But for those who like to play "What if?" and speculate on the fortunes of war, this book is a bleak testimony to the long odds the south confronted. The Confederate States were almost completely unequipped to fight a modern, industrial war.
One shortcoming of this book, and it is a minor one, is that the story is told primarily through the eyes of railroad tycoons, and ignores to a great extent the perspective of well-known military personalities. This stems in part from the fact that Black relies heavily on the railroads themselves (their annual reports) for his source material. More research from military source material would round the picture out.
On the whole, however, Mr. Black must be commended. As I said, "fascinating."
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15 of 15 people found the following review helpful By A Customer on June 27, 1998
Format: Paperback
This was a fascinating book as it put the Civil War into a slightly different context. It spotlighted the fact that many of the the major battles were fought over areas which were strategic rail centers - the best example being Atlanta.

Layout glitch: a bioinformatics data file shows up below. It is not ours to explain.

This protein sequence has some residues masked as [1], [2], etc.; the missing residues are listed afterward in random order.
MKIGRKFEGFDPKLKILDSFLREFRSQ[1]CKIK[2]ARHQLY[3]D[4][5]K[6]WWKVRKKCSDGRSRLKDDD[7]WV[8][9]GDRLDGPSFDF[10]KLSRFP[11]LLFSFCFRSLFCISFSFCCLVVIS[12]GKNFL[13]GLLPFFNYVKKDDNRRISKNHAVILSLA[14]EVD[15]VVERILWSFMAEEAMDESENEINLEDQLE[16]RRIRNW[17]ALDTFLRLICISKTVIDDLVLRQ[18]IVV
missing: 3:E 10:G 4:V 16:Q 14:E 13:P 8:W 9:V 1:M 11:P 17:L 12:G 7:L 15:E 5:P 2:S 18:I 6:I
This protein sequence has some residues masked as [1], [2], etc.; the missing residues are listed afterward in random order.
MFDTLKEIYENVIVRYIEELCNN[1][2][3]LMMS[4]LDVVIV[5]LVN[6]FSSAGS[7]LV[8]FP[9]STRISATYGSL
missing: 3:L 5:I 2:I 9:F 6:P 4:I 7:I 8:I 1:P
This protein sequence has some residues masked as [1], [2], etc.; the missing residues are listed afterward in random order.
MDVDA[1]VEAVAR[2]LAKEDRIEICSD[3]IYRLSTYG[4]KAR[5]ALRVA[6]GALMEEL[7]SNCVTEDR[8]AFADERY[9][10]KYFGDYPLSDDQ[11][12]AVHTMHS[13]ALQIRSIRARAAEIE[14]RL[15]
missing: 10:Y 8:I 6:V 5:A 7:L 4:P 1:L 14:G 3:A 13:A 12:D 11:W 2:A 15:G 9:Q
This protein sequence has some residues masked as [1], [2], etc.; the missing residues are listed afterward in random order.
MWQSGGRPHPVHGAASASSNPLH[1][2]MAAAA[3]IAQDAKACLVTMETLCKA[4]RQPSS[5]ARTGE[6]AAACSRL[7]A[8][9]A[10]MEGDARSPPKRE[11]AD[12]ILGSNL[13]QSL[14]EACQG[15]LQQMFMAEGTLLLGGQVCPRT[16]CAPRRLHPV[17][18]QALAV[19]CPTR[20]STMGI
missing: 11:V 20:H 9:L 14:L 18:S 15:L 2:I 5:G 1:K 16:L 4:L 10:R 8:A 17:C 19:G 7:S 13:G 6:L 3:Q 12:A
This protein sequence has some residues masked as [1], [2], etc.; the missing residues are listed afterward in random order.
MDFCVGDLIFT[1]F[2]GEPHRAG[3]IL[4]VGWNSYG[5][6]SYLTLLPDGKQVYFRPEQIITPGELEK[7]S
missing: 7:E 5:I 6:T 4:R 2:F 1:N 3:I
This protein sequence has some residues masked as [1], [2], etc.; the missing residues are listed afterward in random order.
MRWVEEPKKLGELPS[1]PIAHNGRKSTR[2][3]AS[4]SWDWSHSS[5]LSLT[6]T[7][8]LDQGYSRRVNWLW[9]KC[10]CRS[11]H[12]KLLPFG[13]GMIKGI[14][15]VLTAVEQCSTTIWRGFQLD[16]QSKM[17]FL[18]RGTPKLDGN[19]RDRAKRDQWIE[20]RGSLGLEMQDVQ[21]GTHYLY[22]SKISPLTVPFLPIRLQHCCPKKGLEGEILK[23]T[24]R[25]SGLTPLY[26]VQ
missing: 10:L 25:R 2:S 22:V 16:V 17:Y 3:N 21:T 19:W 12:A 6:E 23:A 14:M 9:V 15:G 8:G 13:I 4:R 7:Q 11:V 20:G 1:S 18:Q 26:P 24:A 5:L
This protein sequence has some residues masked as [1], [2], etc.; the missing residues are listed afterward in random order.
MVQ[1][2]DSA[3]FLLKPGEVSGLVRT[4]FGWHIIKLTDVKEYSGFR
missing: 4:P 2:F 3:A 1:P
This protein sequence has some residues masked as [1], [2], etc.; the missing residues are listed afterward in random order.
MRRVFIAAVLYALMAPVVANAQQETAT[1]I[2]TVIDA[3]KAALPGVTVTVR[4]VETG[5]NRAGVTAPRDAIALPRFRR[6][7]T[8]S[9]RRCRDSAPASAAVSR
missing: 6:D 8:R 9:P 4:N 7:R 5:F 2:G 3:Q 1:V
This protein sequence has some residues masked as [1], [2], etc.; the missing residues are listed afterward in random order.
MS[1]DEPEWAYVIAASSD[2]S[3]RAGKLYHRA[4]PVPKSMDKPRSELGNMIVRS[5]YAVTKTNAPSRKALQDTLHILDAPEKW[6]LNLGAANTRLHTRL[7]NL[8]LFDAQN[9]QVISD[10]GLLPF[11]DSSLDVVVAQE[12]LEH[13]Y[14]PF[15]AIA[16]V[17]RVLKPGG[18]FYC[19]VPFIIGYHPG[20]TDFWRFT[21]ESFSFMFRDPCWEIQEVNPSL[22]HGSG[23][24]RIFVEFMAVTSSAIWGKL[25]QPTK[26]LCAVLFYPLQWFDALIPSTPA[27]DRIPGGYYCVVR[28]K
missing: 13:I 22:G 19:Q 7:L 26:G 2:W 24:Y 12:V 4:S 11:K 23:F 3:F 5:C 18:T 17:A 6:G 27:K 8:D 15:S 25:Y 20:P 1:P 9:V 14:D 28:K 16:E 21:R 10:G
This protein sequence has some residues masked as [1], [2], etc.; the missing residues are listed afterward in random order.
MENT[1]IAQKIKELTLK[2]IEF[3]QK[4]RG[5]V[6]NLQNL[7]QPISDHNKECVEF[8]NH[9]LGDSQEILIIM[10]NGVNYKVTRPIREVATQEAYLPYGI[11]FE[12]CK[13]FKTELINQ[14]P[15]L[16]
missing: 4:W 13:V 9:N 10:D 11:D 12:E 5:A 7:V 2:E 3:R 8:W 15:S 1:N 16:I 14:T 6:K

It also clearly pointed out that the South was severely hampered by three different track gauges limiting the ready ability to carry freight long distances. In addition, even though the track gauges of a connecting railroad might have been the same, many of them were state owned. And some states would not permit rolling stock to cross state lines. This meant offloading and reloading freight at the state border.
And the Southern railroads never came under a unified control until very late in the War - in contrast to the North. And the South only had about a third of the track miles that the North had.
I highly recommend this book to any serious student of Civil War history. You don't even have to be a rail fan to enjoy it.
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3 of 3 people found the following review helpful By David R. Fuller on March 11, 2009
Format: Paperback Verified Purchase